Jun 23, 2017

Weekend Reads: Superstore’s Humanizing Effect, Craigslist’s Ugly-but-Effective Design, Roadside Monument’s Return, One Punch Man & More

Also: The best good bad movies, a new “Robotech” comic, how SEO ruins websites, and more “Wonder Woman” goodness.

Superstore
NBC’s Superstore

I might have to give Superstore another chance after reading this D.L. Mayfield piece. “[I]n a world where blogs like “stuff I found at Walmart” is an invitation to both scoff and demean those on the lower end of the socio-economic scale, Superstore shows us another way. It gently humanizes an issue that permeates our culture, without us ever fully acknowledging it. The show is asking us to consider what it means to live in a divided country like America. It is asking us to stop pretending like we are all the same.”

Dashiel Neimark considers why Craigslist’s ugly, “brutalist” design is more effective than one would expect it to be. “Why does Craigslist, a Web site that looks like a tribute to the Web of the ’90s, remain popular in a world that increasingly values well-crafted, beautiful user experiences? My multifaceted answer to this question is that Craigslist leverages several concepts that aren’t generally factors in mainstream product design. These factors include relatable flaws, the freedom to think hard, goal-driven visual nonchalance, effort justification, and social-penetration theory.”

Roadside Monument 20170604
Roadside Monument
Maurice Morales (All Rights Reserved)

Earlier this month, I posted a video from Roadside Monument’s recent reunion. NPR’s Lars Gotrich reviewed the concert and reflected on Roadside Monument’s legacy. “The band challenged conventions of emo, post-hardcore and math-rock by operating at its rawest edges. Doug Lorig’s impenetrably abstract lyrics, the band’s dramatic shifts from quiet guitar noodling to abrasive squalls, Matt Johnson’s muscular-yet-musical drumming, and Johnathon Ford’s rumbling and heavily foregrounded bass were a strange fit for the pop-punk altar calls of church basements and youth halls they often found themselves playing on tour (and that they would desperately try to avoid towards the end of their first life). Its small-yet-loyal audience tuned into a frayed wavelength. I’ve yet to hear a band quite like this since — and I’ve looked.”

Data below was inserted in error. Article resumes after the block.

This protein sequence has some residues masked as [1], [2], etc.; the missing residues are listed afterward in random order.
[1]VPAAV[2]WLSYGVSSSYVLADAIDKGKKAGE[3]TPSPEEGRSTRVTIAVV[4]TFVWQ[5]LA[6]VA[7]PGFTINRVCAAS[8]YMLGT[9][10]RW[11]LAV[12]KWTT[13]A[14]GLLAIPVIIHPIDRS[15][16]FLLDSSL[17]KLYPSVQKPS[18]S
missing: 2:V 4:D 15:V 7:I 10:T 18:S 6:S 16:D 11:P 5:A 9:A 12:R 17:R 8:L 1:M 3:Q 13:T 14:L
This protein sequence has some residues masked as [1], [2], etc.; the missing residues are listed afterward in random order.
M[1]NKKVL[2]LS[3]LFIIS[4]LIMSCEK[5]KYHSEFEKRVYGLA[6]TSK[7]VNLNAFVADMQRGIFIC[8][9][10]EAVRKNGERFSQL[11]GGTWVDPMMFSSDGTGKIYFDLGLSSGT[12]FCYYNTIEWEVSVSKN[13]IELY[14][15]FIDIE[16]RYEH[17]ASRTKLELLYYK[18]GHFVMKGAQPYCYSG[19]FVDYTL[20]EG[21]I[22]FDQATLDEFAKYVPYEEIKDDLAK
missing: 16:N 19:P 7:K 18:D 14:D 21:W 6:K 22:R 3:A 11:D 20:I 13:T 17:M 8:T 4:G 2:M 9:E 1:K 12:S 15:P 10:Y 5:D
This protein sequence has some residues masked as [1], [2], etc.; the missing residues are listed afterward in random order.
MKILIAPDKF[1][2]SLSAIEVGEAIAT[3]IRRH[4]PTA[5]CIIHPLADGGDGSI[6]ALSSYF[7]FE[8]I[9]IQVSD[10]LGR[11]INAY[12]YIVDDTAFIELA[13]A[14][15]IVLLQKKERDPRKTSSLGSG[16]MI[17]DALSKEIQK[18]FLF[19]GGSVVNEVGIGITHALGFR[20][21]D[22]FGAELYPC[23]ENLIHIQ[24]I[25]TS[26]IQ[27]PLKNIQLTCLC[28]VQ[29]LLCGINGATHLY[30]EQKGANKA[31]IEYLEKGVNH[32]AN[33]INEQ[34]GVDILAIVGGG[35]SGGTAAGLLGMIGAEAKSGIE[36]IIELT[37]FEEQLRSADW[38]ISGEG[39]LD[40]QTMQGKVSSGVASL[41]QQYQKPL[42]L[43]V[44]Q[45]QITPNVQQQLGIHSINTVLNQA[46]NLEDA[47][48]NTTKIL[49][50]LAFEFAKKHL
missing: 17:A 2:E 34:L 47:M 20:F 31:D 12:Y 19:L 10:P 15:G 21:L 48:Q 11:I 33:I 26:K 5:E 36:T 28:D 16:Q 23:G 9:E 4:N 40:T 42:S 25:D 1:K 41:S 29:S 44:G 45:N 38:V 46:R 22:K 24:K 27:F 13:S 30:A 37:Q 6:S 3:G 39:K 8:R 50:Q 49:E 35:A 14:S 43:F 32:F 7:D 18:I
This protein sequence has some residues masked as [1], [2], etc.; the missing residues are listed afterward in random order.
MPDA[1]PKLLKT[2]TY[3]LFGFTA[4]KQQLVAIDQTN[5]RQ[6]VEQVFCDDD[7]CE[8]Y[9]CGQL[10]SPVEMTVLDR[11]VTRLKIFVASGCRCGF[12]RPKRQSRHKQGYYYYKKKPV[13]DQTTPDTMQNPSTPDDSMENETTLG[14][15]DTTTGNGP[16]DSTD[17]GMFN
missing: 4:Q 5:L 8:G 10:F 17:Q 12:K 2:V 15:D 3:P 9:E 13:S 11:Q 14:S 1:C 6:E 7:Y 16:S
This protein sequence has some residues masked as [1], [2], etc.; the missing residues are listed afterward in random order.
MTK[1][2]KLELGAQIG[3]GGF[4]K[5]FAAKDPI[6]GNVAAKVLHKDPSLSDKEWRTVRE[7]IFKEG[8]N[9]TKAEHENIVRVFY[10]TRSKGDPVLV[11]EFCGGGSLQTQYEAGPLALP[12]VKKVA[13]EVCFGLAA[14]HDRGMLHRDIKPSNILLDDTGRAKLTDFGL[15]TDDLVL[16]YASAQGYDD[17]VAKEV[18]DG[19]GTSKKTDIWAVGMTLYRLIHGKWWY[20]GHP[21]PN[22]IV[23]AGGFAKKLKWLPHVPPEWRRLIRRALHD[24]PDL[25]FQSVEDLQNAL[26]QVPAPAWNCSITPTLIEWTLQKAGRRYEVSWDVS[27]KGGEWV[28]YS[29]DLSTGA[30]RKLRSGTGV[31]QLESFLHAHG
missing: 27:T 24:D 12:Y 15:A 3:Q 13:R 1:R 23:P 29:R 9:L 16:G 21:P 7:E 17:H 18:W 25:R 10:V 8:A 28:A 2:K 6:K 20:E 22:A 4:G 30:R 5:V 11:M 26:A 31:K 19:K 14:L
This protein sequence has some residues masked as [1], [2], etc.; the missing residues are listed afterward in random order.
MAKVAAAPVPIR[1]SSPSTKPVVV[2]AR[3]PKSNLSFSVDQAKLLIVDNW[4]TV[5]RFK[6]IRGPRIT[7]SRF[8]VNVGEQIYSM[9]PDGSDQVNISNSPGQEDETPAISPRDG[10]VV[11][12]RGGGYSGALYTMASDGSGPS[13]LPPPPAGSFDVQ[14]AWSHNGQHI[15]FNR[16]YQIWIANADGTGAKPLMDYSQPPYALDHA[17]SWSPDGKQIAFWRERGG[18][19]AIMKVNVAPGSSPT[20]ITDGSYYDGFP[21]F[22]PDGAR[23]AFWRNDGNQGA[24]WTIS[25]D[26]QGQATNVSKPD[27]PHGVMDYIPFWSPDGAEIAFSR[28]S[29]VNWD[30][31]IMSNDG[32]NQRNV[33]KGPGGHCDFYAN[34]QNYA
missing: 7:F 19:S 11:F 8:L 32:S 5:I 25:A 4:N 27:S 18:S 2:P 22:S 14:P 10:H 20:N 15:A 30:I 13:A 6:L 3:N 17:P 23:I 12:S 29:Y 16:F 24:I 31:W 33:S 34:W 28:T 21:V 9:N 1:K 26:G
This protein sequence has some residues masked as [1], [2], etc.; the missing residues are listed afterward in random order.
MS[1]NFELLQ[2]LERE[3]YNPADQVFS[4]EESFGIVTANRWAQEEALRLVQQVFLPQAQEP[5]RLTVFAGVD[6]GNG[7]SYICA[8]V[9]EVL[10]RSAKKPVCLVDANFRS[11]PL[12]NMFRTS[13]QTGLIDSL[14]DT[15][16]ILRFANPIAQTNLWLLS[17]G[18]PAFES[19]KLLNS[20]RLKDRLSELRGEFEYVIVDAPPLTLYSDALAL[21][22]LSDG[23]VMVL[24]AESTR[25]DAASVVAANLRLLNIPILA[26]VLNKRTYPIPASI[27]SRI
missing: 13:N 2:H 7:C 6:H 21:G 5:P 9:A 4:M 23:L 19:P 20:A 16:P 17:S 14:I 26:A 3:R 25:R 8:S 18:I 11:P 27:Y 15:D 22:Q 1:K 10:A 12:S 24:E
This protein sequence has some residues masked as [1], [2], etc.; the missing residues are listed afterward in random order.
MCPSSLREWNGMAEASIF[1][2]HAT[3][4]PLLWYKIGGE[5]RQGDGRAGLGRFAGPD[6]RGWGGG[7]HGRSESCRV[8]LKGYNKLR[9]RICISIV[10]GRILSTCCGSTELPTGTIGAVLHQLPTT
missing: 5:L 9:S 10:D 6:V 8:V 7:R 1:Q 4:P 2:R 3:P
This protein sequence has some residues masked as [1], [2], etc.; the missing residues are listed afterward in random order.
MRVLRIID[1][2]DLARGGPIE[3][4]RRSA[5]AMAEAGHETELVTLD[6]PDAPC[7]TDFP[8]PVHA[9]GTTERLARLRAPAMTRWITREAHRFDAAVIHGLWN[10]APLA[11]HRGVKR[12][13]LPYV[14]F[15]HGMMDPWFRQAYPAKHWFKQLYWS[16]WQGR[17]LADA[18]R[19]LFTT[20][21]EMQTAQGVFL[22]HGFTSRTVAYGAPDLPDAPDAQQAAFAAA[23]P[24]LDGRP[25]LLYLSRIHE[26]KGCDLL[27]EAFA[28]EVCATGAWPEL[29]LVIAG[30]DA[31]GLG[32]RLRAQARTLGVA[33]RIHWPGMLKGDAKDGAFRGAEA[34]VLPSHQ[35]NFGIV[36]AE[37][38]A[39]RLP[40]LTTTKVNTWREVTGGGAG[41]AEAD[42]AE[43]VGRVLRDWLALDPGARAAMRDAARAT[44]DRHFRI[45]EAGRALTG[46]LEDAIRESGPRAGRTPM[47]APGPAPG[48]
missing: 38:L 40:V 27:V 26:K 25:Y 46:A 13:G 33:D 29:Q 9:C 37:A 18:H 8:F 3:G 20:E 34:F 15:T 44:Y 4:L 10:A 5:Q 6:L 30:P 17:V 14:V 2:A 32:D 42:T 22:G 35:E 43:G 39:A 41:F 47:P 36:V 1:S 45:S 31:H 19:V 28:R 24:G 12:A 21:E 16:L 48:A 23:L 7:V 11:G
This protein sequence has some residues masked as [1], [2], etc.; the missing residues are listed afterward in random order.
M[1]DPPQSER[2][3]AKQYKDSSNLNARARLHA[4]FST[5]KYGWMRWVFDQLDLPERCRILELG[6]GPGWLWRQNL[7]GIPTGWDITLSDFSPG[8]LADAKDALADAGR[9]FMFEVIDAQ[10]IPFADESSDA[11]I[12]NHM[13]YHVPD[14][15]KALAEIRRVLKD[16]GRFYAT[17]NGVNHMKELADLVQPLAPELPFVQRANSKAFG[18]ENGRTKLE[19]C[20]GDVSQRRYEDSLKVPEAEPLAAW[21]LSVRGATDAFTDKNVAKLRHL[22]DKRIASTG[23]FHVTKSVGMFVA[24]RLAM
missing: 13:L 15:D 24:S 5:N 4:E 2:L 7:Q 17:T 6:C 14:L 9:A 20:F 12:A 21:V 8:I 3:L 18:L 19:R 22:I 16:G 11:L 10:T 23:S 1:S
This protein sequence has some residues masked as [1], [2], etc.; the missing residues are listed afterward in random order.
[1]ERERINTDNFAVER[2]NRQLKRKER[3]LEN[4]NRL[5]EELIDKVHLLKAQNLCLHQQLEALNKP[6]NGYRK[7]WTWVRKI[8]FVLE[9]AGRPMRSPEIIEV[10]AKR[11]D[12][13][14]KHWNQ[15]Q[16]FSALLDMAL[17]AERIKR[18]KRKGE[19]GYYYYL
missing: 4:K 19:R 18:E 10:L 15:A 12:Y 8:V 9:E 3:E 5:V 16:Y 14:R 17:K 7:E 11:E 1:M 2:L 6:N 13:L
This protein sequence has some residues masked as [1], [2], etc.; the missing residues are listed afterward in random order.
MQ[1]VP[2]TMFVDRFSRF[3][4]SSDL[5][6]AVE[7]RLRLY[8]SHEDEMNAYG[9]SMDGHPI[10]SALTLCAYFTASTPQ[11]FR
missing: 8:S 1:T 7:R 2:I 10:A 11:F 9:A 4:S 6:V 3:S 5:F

The title says it all: The 50 Best Good Bad Movies. “The bad special effects, the awful acting, the nonsensical plots  —  there’s something enchanting about a movie that’s hopelessly bad. After rewatching all the films your favorite actors wish you’d forget, we determined which are the best (well, best worst) ones ever.”

Macross Valkyrie
Tenjin Hidetaka

Titan Comics is releasing a new Robotech comic this summer and you had me at Robotech. “As you’ll see in the exclusive preview below, it’s starting from the very beginning, including the moment the SDF-1 Macross itself was first discovered following its crash landing on Earth, catapulting humanity into a bright, technologically advanced future that just so happens to also include extremely rad transforming fighter jet mechs.”

John Gruber is tired of the measures some sites will take to make you share their articles. “Medium seems to continue to grow in popularity as a publishing platform, and as it does, I’m growing more and more frustrated by their on-screen ‘engagement’ turds. Every Medium site displays an on-screen ‘sharing’ bar that covers the actual content I want to read. This is particularly annoying on the phone, where screen real estate is most precious… To me these things are as distracting as having someone wave their hand in front of my face while I try to read.”

One Punch Man

While I’ve read some of the manga, I’ve yet to watch any of the One Punch Man anime (though it’s on my list). John Kloosterman considers how it upturns usual notions of heroism. “Throughout the anime, many heroes fight, and many heroes fail. Yet the series judges them not by their failures or victories, but by their fights — whether they ‘muddled through,’ and gave it their all, regardless of the outcome. This caused me to pause and think whether I consider myself defined by the results I achieve in this life, or simply take joy in fighting the good fight with everything that is in me.”

K. B. Hoyle considers the themes of Wonder Woman, and how it compares to the likes of Tolkien and Lewis. “With a female director and lead, Wonder Woman is undoubtedly a feminist triumph, providing a platform for a strong female presence and perspective in Hollywood. The movie, however, succeeds not by being a feminist story, but by digging deep into what makes us — all of us, male or female — human, and thereby steps into the tradition of other great stories in history. It resonates with us simply because it tells a story that is true.” (Note: This article contains potential spoilers.)

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